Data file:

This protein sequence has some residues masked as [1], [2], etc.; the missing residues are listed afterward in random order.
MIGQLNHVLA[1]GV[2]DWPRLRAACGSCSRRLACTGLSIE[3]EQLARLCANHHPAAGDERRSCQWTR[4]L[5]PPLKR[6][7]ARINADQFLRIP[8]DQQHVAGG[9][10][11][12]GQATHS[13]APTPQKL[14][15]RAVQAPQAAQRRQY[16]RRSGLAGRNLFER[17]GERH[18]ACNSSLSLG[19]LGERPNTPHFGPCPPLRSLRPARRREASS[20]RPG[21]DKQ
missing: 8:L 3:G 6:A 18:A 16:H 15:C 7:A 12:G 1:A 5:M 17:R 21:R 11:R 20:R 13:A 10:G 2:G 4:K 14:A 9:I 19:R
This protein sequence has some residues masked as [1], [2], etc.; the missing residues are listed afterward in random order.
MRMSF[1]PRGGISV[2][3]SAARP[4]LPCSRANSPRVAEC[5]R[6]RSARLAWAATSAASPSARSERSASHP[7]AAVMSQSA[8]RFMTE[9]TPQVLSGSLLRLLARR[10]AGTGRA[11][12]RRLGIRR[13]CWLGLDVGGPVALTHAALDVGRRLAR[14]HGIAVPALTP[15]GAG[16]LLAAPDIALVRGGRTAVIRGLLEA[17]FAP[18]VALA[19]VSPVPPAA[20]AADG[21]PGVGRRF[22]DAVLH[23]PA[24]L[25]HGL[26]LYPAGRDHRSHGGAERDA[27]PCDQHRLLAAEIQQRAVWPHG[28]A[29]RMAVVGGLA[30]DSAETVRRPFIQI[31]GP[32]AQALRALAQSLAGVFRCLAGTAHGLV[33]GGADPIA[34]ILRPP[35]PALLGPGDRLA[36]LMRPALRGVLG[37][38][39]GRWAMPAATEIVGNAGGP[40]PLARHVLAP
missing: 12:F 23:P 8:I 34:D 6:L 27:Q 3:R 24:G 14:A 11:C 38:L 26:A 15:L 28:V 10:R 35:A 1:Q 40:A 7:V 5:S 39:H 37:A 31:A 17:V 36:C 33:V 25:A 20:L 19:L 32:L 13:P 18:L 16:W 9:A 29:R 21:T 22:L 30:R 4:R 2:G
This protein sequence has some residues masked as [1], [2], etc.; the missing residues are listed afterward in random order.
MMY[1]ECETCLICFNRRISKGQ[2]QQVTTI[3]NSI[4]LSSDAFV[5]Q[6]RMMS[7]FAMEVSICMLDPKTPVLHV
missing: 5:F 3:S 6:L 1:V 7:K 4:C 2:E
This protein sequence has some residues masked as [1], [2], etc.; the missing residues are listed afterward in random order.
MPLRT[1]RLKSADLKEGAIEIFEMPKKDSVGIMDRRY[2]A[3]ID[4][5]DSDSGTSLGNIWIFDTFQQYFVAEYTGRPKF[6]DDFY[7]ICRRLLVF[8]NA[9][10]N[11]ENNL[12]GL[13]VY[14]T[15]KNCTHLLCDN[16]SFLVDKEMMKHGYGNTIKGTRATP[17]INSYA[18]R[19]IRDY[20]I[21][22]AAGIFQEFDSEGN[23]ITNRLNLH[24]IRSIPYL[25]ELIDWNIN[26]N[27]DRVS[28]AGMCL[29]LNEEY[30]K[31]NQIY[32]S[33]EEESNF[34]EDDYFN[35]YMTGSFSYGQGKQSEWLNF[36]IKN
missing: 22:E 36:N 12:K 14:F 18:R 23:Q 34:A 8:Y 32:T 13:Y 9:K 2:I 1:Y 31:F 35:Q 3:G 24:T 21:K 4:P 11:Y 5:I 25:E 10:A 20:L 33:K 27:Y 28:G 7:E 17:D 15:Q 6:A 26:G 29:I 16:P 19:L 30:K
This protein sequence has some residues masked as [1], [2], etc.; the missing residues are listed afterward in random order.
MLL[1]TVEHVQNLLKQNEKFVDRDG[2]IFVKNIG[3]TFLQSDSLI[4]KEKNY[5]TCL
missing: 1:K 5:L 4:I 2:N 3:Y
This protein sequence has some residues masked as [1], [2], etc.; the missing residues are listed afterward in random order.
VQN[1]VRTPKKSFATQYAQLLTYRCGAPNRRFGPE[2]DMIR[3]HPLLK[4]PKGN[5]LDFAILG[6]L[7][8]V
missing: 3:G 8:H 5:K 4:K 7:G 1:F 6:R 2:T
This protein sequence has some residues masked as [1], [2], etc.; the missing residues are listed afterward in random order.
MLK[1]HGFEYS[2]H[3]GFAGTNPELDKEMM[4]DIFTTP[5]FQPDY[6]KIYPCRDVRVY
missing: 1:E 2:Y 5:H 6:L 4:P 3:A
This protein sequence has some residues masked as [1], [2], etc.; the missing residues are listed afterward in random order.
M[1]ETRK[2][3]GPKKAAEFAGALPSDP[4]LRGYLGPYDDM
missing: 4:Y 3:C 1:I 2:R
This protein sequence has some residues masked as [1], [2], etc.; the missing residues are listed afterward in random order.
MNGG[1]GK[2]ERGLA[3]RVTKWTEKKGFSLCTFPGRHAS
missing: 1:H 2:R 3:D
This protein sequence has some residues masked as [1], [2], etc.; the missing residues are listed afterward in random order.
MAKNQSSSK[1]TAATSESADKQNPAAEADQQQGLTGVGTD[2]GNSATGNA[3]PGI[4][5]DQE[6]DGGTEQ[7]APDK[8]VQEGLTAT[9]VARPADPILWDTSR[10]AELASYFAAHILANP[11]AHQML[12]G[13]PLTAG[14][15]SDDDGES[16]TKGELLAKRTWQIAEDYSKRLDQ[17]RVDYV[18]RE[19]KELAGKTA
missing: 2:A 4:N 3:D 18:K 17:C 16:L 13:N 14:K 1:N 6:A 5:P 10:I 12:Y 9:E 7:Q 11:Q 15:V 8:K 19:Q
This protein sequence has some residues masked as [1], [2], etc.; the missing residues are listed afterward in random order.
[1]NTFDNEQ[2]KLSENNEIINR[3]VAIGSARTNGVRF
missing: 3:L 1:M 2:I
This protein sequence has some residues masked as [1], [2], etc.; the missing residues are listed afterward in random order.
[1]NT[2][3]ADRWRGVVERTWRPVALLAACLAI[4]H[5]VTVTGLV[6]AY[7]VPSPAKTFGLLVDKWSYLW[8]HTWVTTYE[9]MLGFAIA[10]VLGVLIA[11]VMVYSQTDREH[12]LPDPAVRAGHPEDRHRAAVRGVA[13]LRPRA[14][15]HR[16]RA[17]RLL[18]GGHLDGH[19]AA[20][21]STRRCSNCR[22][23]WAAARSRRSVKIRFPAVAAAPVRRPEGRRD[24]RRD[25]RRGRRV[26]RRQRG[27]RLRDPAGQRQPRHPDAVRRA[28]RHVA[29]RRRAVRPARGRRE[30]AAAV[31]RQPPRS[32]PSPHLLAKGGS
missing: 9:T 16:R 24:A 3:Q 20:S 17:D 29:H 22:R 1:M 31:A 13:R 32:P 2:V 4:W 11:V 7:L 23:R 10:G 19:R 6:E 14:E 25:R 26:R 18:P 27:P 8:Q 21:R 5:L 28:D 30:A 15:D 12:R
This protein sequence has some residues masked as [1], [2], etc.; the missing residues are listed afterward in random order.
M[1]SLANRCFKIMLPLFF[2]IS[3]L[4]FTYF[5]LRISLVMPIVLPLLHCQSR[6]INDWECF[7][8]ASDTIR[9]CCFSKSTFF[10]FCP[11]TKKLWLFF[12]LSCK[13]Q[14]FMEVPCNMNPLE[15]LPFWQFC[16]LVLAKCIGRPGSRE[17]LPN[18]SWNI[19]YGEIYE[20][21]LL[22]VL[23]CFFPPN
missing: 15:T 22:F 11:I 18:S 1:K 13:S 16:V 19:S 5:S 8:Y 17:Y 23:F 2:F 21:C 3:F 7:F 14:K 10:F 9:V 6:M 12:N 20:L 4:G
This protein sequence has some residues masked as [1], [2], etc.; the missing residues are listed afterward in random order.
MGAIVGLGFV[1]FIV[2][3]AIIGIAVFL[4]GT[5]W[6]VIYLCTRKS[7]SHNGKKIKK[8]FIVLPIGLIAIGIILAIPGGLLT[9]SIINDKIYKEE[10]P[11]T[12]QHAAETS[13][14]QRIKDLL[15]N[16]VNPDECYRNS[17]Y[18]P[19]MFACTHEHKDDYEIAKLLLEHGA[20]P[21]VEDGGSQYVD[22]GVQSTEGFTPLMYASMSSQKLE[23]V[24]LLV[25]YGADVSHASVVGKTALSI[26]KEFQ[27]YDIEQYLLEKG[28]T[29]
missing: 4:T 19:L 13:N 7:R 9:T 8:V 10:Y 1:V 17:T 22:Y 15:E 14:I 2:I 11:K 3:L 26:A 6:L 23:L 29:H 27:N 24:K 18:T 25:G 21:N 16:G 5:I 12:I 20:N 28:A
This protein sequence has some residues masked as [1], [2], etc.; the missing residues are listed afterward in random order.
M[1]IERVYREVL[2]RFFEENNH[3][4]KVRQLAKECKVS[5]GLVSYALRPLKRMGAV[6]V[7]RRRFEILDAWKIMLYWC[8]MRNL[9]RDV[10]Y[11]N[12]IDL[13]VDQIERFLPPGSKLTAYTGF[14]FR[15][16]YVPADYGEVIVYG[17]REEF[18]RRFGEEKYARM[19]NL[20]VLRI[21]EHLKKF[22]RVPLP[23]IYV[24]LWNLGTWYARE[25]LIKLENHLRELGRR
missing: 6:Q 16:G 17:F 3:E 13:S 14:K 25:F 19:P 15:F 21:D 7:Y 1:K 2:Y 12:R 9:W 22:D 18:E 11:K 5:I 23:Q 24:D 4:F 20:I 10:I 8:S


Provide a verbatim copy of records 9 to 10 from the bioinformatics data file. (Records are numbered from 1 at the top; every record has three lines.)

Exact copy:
This protein sequence has some residues masked as [1], [2], etc.; the missing residues are listed afterward in random order.
MNGG[1]GK[2]ERGLA[3]RVTKWTEKKGFSLCTFPGRHAS
missing: 1:H 2:R 3:D
This protein sequence has some residues masked as [1], [2], etc.; the missing residues are listed afterward in random order.
MAKNQSSSK[1]TAATSESADKQNPAAEADQQQGLTGVGTD[2]GNSATGNA[3]PGI[4][5]DQE[6]DGGTEQ[7]APDK[8]VQEGLTAT[9]VARPADPILWDTSR[10]AELASYFAAHILANP[11]AHQML[12]G[13]PLTAG[14][15]SDDDGES[16]TKGELLAKRTWQIAEDYSKRLDQ[17]RVDYV[18]RE[19]KELAGKTA
missing: 2:A 4:N 3:D 18:K 17:C 16:L 13:N 14:K 1:N 6:A 5:P 10:I 12:Y 9:E 7:Q 11:Q 15:V 8:K 19:Q